Meeting water needs

In addition to wastewater improvements, the township will require several main water pipeline renovations and dam upgrades, SJRA officials said.

The Bear Branch dam off Kuykendahl Road needs soil cement replacement, which is necessary to protect dams and dikes from upstream erosion, as well as a renovation of the spillway itself, Curtis said. The project is budgeted to begin in the third quarter of 2023 with a proposed budget of $5 million.

“We’re going to need some help making sure that we’re managing the community’s expectations and keeping the news out there,” Curtis said regarding future partnerships with agencies to keep residents updated.

Starting late 2024, work could begin on a number of pipeline replacements in Panther Creek and North Town Center. Budgeted at roughly $28.8 million and $22 million, respectively, the projects are set to begin design in late 2023 and will involve trenchless designs to minimize visual impact in the area, Curtis said. Trenchless designs involve making a few points of access to the pipelines and performing the rest of the repairs underground. Given the location of water lines requiring replacement, she said the visual and physical impact to residents would have to be a focus for engineers working the project.

SJRA Director of Operations Ed Shackelford said many of the water lines were built in the early 1970s and have been subject to a number of breaks and leaks over the last few years.

“We are seeing regular breaks of those lines, and they need to be replaced to extend the life of the infrastructure and maintain the reliability over the next 50 years,” he said.

Another upcoming project is the construction of a new water storage tank in the northwest portion of The Woodlands for $8 million for additional growth in the area affecting overall water pressure, Curtis said. Design for the project is expected to begin in the next three months with construction currently slated for third quarter of 2024.

Curtis told engineers and contractors at the open house that the sheer number of projects in The Woodlands area for the SJRA may require additional contracts to help move the bidding process along and break down the projects into manageable sections.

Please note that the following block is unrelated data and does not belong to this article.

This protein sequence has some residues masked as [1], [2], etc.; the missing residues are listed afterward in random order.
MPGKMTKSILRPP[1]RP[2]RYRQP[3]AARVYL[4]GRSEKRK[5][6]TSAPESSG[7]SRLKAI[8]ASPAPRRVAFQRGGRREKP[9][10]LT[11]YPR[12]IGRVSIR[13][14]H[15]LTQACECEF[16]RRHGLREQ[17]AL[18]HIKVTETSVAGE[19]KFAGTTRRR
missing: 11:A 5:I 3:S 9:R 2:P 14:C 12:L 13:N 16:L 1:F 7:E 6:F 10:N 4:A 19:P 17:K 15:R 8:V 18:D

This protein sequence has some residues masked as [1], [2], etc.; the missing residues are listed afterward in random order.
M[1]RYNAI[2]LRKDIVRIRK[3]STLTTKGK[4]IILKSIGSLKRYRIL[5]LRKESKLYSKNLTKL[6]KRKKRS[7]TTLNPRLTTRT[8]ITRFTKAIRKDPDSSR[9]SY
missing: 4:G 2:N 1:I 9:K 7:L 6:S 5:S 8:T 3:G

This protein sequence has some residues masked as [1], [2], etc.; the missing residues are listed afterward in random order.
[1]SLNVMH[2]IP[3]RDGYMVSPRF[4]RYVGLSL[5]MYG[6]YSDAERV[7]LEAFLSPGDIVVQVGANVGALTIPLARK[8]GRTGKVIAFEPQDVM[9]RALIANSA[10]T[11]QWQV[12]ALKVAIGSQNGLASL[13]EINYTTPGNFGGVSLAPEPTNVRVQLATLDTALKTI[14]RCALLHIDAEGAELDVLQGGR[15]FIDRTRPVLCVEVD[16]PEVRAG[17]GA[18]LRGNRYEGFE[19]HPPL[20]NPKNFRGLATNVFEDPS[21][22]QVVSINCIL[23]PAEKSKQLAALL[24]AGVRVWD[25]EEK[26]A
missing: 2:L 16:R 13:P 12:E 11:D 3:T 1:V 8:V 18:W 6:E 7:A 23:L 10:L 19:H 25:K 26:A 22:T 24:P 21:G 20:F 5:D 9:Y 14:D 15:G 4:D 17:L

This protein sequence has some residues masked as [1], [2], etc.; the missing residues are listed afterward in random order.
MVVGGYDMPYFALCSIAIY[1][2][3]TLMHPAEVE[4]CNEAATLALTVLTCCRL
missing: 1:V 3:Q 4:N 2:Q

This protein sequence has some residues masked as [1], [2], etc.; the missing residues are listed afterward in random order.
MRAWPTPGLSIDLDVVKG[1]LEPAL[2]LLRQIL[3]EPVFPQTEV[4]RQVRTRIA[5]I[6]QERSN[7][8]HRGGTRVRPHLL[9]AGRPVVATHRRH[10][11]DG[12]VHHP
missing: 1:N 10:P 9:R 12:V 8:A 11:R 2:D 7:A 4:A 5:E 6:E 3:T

“If the projects go on a 10-year timeframe, SJRA is not staffed such that we can keep these projects moving; we’re going to need assistance,” she said. “Even if it’s a 15-year, we still may need help; even if it’s a 20-year, we still may decide we need help.”

Planning the impact

One of the main challenges of these projects is funding; Shackelford said the majority of projects will most likely be funded out of long-term debt. However, the SJRA is working on seeking funding from state and federal sources.

“We are looking at Texas Water Development Board funding, [and Water Infrastructure Finance and Innovation Act funding], but we are aware we may not qualify for many low-interest loans,” Shackelford said.

Shackelford said residents in The Woodlands should expect to see increases on their water and sewer fees at some point over the next several years as the projects are bid out and started. Since the majority of the projects scheduled over the next 10 years are in The Woodlands, residents in the area can expect to see the largest rate increase over the SJRA’s service area, he said.

Township officials are still awaiting more information from the SJRA regarding plans before communicating to residents, but officials plan to work with agencies to ensure residents are aware stay up to date on any service interruptions throughout the process.

“SJRA has been conducting public outreach regarding future water and wastewater needs, and we look forward to seeing what types of conclusions are reached,” said Nick Wolda, director of community relations for the township.

Shackelford said the project timeline may change or extend slightly over the next several years while the SJRA determines the funding mechanisms for the projects needed. However, the end-of-life status for many water lines and the wastewater treatment facility will require action sooner rather than later.